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### Length of 2-dimensional array

by feloniousMonk (Pilgrim)
 on Apr 05, 2001 at 22:52 UTC Need Help??
feloniousMonk has asked for the wisdom of the Perl Monks concerning the following question:

How do I efficiently find the length of a 2 dimensional array?

I have an array @array[variable#][2] and I need to determine the variable number.

I currently do a foreach with a counter, as a scalar() call or \$scalar = @array yield only the width of the array.

Is there a known Perl goodie that can do this, or am I doing this the best way?

--
felonious

Replies are listed 'Best First'.
(tye)Re: Length of 2-dimensional array
by tye (Sage) on Apr 06, 2001 at 00:26 UTC

\$scalar= @array will give you the number of rows (or columns, depending on your convention) and \$scalar= @{\$array[\$i]} will give you the width (or length) of row (or column) number \$i.

There is no single width as each row can have a different width.

- tye (but my friends call me "Tye")
Re: Length of 2-dimensional array
by jeroenes (Priest) on Apr 06, 2001 at 00:29 UTC
Your question leaves room for interpretation. Move to strike. A fun answer, though certainly not your favorite (or useful?):
```my \$a; # a 2d-array
my \$count=0;
for (@\$a){
for (@\$_){
\$count++;
}
}
print "My 2D-array is \$count long\n";

Jeroen
"We are not alone"(FZ)

This could also be written as:
```my \$a; # a 2d-array
my \$count=0;
for (@\$a){
\$count += \$#\$_+1;
}
print "My 2D-array is \$count long\n";
```my \$a = [[1,2,3],[4,5,6,7],[3]];
my \$count = 0;
\$count += @\$_ for @\$a;

--
\$you = new YOU;
honk() if \$you->love(perl)

Yes. And extremely's reply spares even more keystrokes. Alls that inspires me to give a somewhat more useful answer:
```\$a = [ [ 0..2 ], [0..10],[0..100] ];
my (\$min, \$max,\$sum) = (undef, 0, 0);
for (@\$a){
\$sum += my \$a_length = @\$_;
\$min = \$a_length if \$a_length < \$min or not defined \$min;
\$max = \$a_length if \$a_length > \$max;
}
my \$avg = \$sum/ @\$a;
print "Avg: \$avg; Min: \$min; Max: \$max\n";
Gives some useful array statistics.

Jeroen
"We are not alone"(FZ)

Re: Length of 2-dimensional array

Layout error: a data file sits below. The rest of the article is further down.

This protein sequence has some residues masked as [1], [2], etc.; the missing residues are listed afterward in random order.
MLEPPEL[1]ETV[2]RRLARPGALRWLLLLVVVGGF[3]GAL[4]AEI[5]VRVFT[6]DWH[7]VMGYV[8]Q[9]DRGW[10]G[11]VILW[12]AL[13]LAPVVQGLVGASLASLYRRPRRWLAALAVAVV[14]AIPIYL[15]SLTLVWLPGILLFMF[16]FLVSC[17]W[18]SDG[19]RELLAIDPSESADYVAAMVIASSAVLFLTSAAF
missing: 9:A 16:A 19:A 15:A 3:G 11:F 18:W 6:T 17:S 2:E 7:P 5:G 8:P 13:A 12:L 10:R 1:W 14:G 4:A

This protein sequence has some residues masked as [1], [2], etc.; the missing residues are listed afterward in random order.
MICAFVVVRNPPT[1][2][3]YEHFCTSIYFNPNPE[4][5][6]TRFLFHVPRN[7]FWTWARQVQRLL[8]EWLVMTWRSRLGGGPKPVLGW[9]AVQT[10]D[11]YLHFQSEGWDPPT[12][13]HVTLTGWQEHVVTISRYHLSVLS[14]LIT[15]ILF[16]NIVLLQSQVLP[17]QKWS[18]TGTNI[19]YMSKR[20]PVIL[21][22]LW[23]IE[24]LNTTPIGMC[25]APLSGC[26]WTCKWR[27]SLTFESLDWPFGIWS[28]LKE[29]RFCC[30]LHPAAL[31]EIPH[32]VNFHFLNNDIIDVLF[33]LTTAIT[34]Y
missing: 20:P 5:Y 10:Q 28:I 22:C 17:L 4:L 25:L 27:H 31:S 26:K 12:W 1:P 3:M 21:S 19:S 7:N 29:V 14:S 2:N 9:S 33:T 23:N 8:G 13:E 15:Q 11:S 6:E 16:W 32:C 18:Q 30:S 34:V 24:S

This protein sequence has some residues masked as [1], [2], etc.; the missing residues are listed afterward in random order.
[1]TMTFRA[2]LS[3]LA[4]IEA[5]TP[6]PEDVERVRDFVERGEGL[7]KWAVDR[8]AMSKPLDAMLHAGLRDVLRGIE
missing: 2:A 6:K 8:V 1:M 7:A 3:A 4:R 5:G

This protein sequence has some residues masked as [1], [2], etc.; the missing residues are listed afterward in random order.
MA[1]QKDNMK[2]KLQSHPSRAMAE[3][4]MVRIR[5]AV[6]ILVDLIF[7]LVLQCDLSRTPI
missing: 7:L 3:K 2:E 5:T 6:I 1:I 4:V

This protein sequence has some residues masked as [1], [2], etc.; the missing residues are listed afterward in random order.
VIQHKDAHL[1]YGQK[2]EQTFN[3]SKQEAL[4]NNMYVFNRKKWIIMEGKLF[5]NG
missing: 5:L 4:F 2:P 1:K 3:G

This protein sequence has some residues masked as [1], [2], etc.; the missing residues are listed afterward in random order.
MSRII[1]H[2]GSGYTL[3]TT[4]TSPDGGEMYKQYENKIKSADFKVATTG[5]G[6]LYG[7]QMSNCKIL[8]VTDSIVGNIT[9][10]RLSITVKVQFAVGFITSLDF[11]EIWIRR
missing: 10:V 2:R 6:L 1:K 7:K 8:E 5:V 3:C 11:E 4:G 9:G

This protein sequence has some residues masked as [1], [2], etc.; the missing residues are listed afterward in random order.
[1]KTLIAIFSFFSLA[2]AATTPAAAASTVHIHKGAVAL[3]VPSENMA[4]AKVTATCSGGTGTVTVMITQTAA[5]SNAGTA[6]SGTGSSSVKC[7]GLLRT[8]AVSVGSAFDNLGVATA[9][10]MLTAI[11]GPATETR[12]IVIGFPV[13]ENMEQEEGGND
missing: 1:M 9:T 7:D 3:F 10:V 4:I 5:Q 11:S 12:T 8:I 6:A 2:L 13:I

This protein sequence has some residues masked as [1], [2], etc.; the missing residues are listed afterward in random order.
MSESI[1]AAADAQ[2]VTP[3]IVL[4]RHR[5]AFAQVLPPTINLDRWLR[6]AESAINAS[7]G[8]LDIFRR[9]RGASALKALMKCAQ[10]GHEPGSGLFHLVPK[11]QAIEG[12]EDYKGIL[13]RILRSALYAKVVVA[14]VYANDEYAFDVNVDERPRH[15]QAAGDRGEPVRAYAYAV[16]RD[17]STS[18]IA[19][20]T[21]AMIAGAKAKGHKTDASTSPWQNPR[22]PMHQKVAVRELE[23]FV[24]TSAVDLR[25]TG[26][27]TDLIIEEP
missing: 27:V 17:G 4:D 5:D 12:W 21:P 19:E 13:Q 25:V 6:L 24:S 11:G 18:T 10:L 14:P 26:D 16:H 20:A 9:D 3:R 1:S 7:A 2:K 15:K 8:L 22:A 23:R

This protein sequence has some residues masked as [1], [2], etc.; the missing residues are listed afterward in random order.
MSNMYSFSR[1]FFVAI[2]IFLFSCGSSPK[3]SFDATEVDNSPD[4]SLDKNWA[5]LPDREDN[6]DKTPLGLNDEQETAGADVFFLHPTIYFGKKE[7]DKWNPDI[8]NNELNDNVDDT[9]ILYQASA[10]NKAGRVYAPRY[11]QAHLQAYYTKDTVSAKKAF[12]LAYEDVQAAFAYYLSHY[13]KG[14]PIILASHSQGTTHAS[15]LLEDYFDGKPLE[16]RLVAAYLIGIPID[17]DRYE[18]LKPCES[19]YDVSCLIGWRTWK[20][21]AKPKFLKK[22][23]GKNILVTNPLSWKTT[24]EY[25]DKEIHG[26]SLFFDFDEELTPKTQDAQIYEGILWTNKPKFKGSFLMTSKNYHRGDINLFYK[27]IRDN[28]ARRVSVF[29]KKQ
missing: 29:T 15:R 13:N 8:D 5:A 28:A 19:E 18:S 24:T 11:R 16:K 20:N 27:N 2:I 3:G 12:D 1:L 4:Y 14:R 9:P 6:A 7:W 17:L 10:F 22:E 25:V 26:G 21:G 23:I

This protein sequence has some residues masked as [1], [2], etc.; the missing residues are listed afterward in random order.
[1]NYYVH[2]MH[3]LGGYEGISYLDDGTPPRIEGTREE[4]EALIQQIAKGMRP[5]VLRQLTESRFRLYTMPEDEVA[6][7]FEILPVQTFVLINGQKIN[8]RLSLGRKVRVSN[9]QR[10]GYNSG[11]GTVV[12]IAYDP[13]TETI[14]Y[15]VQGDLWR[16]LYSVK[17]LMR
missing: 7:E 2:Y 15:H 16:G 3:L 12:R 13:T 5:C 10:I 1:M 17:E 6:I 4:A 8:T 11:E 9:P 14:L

by feloniousMonk (Pilgrim) on Apr 06, 2001 at 02:00 UTC
-- Oops. I apparently was not clear enough, many apologies.

Here's what I have coming into a sub:
```my \$data = \$_[0];
foreach(@\$data){ #These three lines I wanted to replace
\$length_of_data++;
}

The actual argument passed to the sub is a 2 dim array
looking like @array[dunno_how_long_this_is][2];
I need to know how many of element dunno_how_long_this_is there are
Make better sense?

The above code works fine, and is efficient enough, I just
like to use elegant Perl constructs when I'm smart enough
to figure them out
--
Felonious
I'm sorry, but you are still not clear. Do you want the 'inner' of the 'outer' length?
1. If you want the inner length (first dimension), just skip the sub and use
\$inner_length = @\$data;
2. If you want the outer (second) dimension, drop the sub as well: \$outer_length = @{\$data->[\$iwannanowthalengthdude]};
Hope this helps,

Jeroen
"We are not alone"(FZ)

--
OK - that's it. I was looking for the inner length,
thanks.

Ijust wasn't seeing it. I've not yet scrubbed all of this
C from my brain yet so sometimes I get foozeld

Silly me.

--
Felonious
Fooz-eld - definition: Temporarily confused,
frustrated. Prelude to disgruntled
Re: Length of 2-dimensional array
by satchboost (Scribe) on Apr 05, 2001 at 23:17 UTC
Maybe I'm missing something, but wouldn't \$#array give you the length of the array? n-dim arrays are really simple arrays, all of whose elements are references to arrays (and so forth for dimensions > 2). Thus, the length is the size of outer-most array. Right?
First, \$#array is the index of the last element in the array. This is never the length of the array itself (unless you've mucked with \$[, but don't do that). The best way to get the length of an array is to evaluate it in scalar context.

Second, they haven't defined what the "length" of the two dimensional array is, so it's very difficult to answer the question. Is "length" the length of the longest sub-array? The number of elements in the the main array? The total of all "end level" elements in the array? So maybe your definition of length is what he needs and maybe it isn't.

Incidently, Tye already illustrated the issues with the length concepts in another replay: each of the N different Sub-arrays could have different lengths from each other.

-Ted

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